As I write this month's column we are just coming to the end of the transitional provisions period for Part L 2010.
Any site that would have qualified by submitting an Initial Notice before 1 October 2010 which has not started at least one dwelling by 1 October 2011 will now need to fully comply with Parts L, F and J 2010 and the 25 percent increase in energy efficiency over the 2006 editions.
So we have now had Part L 2010 for just over a year and to be truthful, we are only just starting to see a large number of sites and developments coming through to the new regulations so it is only now that we are starting to get a real feel for the challenges and teething problems that the new requirements bring.
DESIGN UP FRONT
The first challenge is the requirement to effectively complete the design in terms of energy efficiency, and submit a design stage SAP (SAP is the Government’s Standard Assessment Procedure for Energy Rating of Dwellings) before work commences on the building on site, in addition to providing an 'as built' SAP when the building is complete. Now we all know construction and the industry and this type of thing just don’t happen easily. Most of the time, whether it’s a small domestic extension or a multi storey office block, most of the information is ‘to follow’ whilst work on site continues merrily away, so the need to supply a complete thermal design up front on a new house or conversion is a change in thinking for everyone.
Of course the reason for wanting the design sorted so early is the fact that it's really important to ensure that certain details are built in right from the start, as to correct them later in the build process would be extremely difficult and very expensive.
A BRIDGE TOO FAR...
The most contentious of the areas that need to be built in right from the start is thermal bridging. In previous editions of Part L and SAP it was satisfactory to use the Government produced accredited details and input a default value into SAP which would get you a pass. Part L 2010 requires much more work involving individual worked up calculations for each window/wall/roof junction. There is an option to use accredited details specifically designed for Part L 2010 but unfortunately these are not yet available and are unlikely to be completed for some time yet. The fall back position is to use a default value which makes it extremely difficult to get a pass using fabric only solutions.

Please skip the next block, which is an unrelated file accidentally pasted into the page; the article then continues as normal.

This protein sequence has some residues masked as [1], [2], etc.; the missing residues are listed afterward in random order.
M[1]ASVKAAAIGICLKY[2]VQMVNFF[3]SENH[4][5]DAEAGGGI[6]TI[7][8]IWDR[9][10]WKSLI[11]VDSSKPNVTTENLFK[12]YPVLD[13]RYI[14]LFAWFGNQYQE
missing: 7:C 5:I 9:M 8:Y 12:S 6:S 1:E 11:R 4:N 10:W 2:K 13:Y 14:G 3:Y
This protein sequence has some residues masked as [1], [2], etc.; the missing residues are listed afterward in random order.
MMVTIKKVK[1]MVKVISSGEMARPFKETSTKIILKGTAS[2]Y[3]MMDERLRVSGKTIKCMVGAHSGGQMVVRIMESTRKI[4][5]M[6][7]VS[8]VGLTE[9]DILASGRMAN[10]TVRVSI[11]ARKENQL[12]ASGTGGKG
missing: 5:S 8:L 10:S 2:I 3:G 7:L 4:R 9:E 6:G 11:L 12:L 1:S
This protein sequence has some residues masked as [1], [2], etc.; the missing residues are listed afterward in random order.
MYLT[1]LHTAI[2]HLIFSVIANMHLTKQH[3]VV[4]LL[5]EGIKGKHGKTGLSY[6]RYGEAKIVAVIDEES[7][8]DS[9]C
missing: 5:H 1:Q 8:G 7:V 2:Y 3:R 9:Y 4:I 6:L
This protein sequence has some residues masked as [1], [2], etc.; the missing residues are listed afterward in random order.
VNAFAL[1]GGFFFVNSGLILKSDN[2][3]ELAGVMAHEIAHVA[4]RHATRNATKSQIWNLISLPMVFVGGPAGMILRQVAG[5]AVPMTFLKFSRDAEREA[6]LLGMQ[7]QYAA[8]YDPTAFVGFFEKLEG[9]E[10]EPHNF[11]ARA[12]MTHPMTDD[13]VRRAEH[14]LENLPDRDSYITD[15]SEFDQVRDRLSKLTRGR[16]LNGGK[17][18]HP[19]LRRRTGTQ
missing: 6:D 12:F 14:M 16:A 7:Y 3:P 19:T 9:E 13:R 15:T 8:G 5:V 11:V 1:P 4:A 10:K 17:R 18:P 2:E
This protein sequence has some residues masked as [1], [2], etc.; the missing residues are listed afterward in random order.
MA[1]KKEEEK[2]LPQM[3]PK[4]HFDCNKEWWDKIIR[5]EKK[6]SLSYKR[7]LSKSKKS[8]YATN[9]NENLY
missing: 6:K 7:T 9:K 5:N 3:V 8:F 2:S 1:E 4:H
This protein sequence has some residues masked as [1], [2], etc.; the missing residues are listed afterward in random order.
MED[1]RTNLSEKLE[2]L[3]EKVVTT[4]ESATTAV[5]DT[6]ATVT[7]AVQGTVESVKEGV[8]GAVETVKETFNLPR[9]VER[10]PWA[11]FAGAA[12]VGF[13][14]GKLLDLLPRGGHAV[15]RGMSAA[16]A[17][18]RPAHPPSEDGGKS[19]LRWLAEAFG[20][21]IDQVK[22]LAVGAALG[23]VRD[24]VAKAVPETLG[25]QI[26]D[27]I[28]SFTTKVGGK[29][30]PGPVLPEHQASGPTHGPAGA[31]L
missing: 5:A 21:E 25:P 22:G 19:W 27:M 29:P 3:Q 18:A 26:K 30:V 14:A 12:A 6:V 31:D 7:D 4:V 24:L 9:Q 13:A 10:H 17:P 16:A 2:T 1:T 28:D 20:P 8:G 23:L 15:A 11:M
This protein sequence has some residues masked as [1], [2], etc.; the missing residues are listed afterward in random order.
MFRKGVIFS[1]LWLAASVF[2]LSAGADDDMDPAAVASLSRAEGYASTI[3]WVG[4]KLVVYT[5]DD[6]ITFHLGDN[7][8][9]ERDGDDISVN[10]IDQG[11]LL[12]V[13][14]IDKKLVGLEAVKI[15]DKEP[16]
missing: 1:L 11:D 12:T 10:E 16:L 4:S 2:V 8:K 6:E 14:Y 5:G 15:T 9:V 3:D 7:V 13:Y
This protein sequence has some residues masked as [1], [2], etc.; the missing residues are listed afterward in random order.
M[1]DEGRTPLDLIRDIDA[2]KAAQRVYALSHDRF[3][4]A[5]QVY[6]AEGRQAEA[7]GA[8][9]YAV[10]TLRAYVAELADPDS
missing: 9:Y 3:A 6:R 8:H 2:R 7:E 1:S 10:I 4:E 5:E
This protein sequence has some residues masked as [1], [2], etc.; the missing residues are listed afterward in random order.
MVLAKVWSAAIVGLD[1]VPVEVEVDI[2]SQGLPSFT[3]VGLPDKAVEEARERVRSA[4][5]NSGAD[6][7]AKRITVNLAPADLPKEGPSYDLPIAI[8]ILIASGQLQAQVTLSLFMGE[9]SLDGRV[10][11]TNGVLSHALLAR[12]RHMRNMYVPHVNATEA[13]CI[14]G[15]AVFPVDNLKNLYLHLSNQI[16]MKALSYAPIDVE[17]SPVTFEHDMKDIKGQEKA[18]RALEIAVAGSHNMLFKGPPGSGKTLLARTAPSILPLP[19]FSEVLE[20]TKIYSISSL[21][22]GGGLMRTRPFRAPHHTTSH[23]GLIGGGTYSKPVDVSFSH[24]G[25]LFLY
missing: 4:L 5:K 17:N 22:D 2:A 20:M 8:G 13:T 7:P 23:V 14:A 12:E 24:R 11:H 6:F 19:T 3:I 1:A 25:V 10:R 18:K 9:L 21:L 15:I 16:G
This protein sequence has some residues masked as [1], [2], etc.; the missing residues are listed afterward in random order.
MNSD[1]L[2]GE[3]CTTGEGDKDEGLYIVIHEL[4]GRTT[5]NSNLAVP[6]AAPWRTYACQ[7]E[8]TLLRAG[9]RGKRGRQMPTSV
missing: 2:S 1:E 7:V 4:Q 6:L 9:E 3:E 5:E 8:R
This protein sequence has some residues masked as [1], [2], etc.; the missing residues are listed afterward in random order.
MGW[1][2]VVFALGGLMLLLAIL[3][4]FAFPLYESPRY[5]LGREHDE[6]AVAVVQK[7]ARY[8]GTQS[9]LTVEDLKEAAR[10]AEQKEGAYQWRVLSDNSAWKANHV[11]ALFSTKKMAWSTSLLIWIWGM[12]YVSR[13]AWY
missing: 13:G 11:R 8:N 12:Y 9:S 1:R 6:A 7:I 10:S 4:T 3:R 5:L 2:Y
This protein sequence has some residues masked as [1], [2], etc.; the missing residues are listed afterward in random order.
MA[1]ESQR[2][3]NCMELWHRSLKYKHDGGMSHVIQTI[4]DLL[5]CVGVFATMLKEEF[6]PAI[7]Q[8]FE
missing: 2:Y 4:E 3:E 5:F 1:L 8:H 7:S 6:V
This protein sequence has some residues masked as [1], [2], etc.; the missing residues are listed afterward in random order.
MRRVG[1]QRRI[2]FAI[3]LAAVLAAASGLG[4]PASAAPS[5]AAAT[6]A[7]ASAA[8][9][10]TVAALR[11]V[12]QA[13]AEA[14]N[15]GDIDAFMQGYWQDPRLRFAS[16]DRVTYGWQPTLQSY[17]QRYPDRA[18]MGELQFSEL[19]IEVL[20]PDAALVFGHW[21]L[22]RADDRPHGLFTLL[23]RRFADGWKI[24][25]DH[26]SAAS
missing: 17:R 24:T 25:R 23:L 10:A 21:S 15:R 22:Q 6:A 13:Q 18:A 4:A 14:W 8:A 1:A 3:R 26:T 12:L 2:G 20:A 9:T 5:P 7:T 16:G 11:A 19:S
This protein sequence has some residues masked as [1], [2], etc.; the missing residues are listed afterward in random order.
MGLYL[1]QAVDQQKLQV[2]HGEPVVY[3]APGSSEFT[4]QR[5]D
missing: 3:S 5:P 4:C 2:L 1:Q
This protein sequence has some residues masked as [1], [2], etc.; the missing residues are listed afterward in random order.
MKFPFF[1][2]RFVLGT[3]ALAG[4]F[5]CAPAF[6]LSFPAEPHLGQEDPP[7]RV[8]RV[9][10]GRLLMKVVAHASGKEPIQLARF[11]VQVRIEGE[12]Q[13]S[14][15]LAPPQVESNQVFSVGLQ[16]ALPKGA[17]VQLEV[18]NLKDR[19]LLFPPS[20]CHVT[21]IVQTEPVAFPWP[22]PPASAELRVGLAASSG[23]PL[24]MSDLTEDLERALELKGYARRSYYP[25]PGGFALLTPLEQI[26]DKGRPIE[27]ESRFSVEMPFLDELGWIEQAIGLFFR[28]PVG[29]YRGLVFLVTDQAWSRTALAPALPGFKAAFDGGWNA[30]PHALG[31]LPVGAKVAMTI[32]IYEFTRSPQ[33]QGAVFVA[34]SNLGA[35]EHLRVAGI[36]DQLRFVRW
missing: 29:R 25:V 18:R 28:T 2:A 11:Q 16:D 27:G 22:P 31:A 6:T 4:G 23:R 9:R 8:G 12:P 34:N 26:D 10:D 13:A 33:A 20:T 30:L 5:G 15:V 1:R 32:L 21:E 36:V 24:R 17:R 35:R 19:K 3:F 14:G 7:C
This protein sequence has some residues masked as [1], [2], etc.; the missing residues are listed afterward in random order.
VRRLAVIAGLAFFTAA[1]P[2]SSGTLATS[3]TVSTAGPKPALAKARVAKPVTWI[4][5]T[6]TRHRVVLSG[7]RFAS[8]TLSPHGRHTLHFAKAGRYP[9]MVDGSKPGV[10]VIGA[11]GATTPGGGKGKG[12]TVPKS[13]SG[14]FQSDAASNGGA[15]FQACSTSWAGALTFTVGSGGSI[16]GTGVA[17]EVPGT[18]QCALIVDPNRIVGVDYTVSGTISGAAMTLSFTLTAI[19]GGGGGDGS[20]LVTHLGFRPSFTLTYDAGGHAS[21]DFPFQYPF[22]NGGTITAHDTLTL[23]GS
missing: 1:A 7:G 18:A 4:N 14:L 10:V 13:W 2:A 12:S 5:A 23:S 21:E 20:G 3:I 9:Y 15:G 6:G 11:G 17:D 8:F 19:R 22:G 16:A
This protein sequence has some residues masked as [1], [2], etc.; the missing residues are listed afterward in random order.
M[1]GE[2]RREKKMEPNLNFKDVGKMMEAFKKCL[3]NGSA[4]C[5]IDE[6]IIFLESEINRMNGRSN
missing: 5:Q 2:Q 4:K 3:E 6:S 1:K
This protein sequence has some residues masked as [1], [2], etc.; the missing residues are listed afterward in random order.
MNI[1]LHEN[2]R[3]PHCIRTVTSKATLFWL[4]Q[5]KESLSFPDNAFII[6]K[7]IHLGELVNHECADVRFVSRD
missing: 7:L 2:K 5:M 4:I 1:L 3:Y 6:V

WHERE’S THE PARTY?
The third challenge is the party wall. Previously thought to be a "neutral" zone in terms of heat loss, it has been discovered that a clear cavity acts as a chimney, with heat from the two adjoining dwellings passing into the cavity and rising up to exit at the top.
Leaving the cavity party wall as it was before, again makes it difficult to get a pass in SAP so it is necessary to provide edge sealing to the cavity or provide edge sealing and fully fill the cavity with insulation. This sounds easy enough, but as with accredited details for thermal bridging, there are no approved details of what is effective edge sealing. Industry is working hard to devise possible solutions and NHBC and the Building Control Alliance is contributing to the process but it is still a slow process.
Now, of course these teething problems will work themselves out as more and more development is built to the new Part L but for the time being if you have any difficulties speak to your SAP Assessor or Building Surveyor at NHBC for further advice.
The transitional provisions for Part L 2010 have now ended and all new developments which didn’t meet the provisions will need to comply fully with the new regulations
Design details for thermal efficiency need to be provided before work commences on site as well as when complete
NHBC Technical Extra 3 provided further details and advice on complying with Part L 2010 – download for free from www.nhbc.co.uk
More details on Part L 2010 can be found in NHBC’s Technical Extra 3 – Part L Special which can be downloaded free from www.nhbc.co.uk